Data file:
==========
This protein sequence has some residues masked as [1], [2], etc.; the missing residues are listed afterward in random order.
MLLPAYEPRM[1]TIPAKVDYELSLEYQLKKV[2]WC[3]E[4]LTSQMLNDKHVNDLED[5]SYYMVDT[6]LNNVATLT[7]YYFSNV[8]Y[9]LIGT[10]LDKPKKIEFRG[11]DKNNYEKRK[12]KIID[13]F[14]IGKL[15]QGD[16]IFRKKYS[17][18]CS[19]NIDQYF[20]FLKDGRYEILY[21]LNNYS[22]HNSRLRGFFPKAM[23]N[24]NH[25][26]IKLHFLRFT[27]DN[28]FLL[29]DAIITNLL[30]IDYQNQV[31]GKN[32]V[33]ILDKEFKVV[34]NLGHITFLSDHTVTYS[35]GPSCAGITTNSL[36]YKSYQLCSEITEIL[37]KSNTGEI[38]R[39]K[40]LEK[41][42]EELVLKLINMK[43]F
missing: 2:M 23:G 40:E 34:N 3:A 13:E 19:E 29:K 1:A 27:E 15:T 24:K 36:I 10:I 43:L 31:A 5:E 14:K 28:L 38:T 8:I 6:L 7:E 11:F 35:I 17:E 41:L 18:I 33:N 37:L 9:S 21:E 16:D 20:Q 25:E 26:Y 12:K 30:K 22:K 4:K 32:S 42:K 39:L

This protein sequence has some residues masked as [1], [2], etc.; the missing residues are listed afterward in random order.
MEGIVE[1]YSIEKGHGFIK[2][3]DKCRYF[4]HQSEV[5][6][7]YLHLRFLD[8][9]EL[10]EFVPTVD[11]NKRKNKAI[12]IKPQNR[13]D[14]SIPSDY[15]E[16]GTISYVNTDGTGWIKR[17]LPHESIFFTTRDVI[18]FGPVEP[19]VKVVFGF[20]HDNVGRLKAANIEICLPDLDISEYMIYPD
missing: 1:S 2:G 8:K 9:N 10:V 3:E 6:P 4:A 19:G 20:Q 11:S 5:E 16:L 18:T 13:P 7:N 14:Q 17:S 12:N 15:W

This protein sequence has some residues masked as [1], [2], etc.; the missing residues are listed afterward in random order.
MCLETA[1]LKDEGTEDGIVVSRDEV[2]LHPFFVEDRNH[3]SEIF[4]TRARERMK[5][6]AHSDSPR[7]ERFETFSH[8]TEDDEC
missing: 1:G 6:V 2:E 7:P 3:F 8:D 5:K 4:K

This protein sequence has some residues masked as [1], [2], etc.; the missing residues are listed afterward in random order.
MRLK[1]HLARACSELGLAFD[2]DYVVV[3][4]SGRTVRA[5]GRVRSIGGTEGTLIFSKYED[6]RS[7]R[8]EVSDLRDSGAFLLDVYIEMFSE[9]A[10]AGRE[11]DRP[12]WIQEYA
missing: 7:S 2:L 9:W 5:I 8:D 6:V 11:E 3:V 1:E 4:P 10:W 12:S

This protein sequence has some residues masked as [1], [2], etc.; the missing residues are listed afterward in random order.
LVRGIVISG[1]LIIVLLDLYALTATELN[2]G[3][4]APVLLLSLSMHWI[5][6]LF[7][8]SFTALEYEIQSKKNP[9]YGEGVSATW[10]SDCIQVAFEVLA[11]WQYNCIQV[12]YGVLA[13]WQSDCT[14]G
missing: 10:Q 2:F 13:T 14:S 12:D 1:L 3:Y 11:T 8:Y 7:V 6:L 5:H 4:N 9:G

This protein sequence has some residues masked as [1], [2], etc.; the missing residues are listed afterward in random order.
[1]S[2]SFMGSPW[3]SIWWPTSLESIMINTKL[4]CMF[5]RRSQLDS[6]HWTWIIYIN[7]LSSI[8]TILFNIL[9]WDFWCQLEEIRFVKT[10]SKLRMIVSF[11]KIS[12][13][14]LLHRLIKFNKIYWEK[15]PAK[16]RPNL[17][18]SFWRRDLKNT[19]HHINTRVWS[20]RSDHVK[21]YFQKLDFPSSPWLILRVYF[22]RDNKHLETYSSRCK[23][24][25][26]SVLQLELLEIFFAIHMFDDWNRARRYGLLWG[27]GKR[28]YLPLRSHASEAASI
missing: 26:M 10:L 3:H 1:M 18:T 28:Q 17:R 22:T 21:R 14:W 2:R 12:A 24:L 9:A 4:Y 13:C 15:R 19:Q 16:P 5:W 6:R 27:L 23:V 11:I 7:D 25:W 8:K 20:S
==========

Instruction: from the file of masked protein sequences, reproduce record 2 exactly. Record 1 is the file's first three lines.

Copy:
This protein sequence has some residues masked as [1], [2], etc.; the missing residues are listed afterward in random order.
MEGIVE[1]YSIEKGHGFIK[2][3]DKCRYF[4]HQSEV[5][6][7]YLHLRFLD[8][9]EL[10]EFVPTVD[11]NKRKNKAI[12]IKPQNR[13]D[14]SIPSDY[15]E[16]GTISYVNTDGTGWIKR[17]LPHESIFFTTRDVI[18]FGPVEP[19]VKVVFGF[20]HDNVGRLKAANIEICLPDLDISEYMIYPD
missing: 1:S 2:G 8:K 9:N 10:V 3:E 6:P 4:A 19:G 20:Q 11:S 5:E 16:L 18:T 13:P 7:N 14:Q 17:S 12:N 15:W